• Las Bródnowski: For perhaps the quietest woods on this least, make your way via the M2 metro all the way from the Kondratowicza station to these woods. While small, these woods have a place dedicated solely for picnics, making it a great place to enjoy a meal, or, as with the other woods, walk around. Consider these woods for a quiet experience with mostly locals!  

Best Time to Visit: If you are in Warsaw in the fall, it is almost necessary for you to visit one of these forests for the best display of fall colors Warsaw has to offer. Otherwise, visiting the forest in the morning is the quietest time, especially during the summer. I would not recommend hanging out in any of the forests after dark. It should not be unsafe, but it is quite spooky in my opinion, especially if you are by yourself.  

Travel Information: All these urban forests are spread throughout the city, and with more than just these four, you can probably find one near where you are staying. But all these forests were chosen due to their proximity to a metro station, with more direct connections to tram lines from the city center. You should have no trouble getting to any of these woods within 25-30 minutes after leaving the city center. Parking is also usually available in limited capacities. 

6. Attend a performance of the Multimedia Fountain 

Description: Finding an artistic performance for free can be hard. Luckily, there are a couple of great options in Warsaw, the Multimedia Fountain being the first one. This is a large fountain just north of the center of the Old Town, along the Vistula River. It is an impressive fountain, one of the largest in Poland, equipped with many jets spraying water far into the air. In general, it is a nice place to hang out on a hot day, where you can be gently sprayed by the water of the fountain, and with lots of nice lawns surrounding the fountain, as well as a few food shacks. 

Multimedia Fountain
The Multimedia Fountain is a large fountain north of the center of the Old Town. Taken by Poland Insiders writer Jeremy.

But, during the summer, the Multimedia Fountain hosts shows on weekends. The fountain is also equipped with lights and the ability to project images. Thus, using the water as its medium, you can watch colorful images shimmer and shift on the water, as the water is shot high into the sky. Music and narrations accompany the image show, with narration done in both Polish and English, and songs typically in Polish. When I attended this past summer, the shows were Disney themed, with Polish-dubbed Disney soundtracks in the background. All in all, it is a fun time at the fountain, and one of the best free things to do in Warsaw related to music.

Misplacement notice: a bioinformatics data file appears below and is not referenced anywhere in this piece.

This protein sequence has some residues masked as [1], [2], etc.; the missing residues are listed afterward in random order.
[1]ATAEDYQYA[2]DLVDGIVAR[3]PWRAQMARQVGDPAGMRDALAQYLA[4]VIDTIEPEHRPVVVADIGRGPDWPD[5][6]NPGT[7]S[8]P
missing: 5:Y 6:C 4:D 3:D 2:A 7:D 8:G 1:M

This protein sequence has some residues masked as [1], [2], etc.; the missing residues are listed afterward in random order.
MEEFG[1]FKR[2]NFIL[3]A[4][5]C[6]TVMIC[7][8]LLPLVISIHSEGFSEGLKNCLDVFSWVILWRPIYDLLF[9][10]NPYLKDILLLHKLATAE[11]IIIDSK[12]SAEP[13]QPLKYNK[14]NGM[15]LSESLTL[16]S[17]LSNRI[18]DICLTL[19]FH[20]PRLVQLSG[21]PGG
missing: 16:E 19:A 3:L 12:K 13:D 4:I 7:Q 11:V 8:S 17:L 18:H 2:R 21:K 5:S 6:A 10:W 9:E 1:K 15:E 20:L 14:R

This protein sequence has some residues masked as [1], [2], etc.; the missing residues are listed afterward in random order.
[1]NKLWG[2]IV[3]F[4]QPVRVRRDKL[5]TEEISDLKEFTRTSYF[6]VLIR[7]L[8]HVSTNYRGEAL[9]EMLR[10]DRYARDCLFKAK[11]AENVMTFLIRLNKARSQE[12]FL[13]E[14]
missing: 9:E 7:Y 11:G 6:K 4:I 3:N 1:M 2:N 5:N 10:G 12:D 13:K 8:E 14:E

Best Time to Visit: You can visit the fountain anytime during the day, but certainly it is most worth visiting the fountain during a performance. Performances happen from May to September on Fridays and Saturdays once per day. From May to July, the performance is at 9:30 PM, in August it is at 9 PM, and in September at 8:30 PM. I recommend getting there 15-20 minutes early at the minimum, as the performances are wildly popular, and getting a good place to sit can be hard. If you do not mind standing for the 30-minute performance, getting there 5 minutes before is sufficient. 

Travel Information: The Multimedia Fountain is found just downhill from the Old Town. Most people arrive at the fountain via first arriving at the Old Town. Alternatively, you can take a tram east towards Praga from the city center, switching to Bus 185 at the Most Poniatowskiego 05 bus stop, or taking the M2 to Metro Centrum Nauki Kopernik, and switching to the same bus there. Bus 185 stops at Sanguszki which is right across the street from the fountain. Either of these options is your best choice, as parking in the area is extremely limited.  

7. Observe locals at Hala Mirowska

Description: If you want a truly authentic cultural experience, I think visiting Hala Mirowska is one of the best ways to do this. Hala Mirowska is one of the many market halls found throughout Warsaw, but unlike the trendy Hala Koszyki, this market hall is dedicated solely to commerce. Inside the marketplace, you will find many farmers and vendors selling their fresh fruits and vegetables, and any other food you might want. You can also buy fresh bread, sweet treats, and there is usually a large array of flower vendors in front of the marketplace. Anything you want that is locally made; you can buy here. 

Hala Mirowska
Hala Mirowska is one of the market halls in Warsaw. Taken by Poland Insiders writer Jeremy.